We should be growing each year in our awareness of the depths of his love for us in Christ … as we become more aware of the reality of our own sin even as believers. As increasing understanding of God’s holiness, of our own sin, and of the value of Christ’s death will always mark a person who’s growing as a Christian. … This is when we really start to enjoy fearing God: when we realize in the depth of our being that we justly deserve the wrath of God, then we see that wrath poured out on Jesus instead of on ourselves. We’re both awed at His wrath and astonished at His love.
If you want the fear of God to be a dominant aspect of your day-to-day mindset, you must work at it.
I cannot emphasize too strongly the importance of living our Christian lives each day in the atmosphere of the gospel. The gospel is not just for unbelievers. It is also for us, because we are still sinners – saved sinners to be sure, but still sinners in need of the daily assurance of God’s forgiveness through Christ.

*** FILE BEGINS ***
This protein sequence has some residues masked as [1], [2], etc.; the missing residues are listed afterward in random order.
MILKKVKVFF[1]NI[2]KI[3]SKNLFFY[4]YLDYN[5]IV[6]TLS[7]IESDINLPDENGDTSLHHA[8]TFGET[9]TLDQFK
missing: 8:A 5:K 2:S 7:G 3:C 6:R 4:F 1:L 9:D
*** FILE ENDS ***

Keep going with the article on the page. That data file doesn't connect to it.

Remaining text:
The initial kindling of the spark is solely the work of God; the flaring up of that spark into a flame is a combined effort: We ourselves work with the Holy Spirit, as enabled by His power.
If we’re self-opinionated about what the Bible teaches, we’ll be neither dependent (on God) nor teachable. Even those of us who want to be dependent and teachable can too often give lip service to those qualities while actually approaching Bible study in the strength of our own intellect.
Adam and Eve did not obey, and authority has been a problem for us ever since, both in resisting it and abusing it. As people who want to fear God we must therefore learn what it means both to submit to authority and to exercise it properly in all our various relationships to authority structures. … Clearly the issue of God’s authority over His creatures is one of the most basic principles of Scripture. It underlies everything else.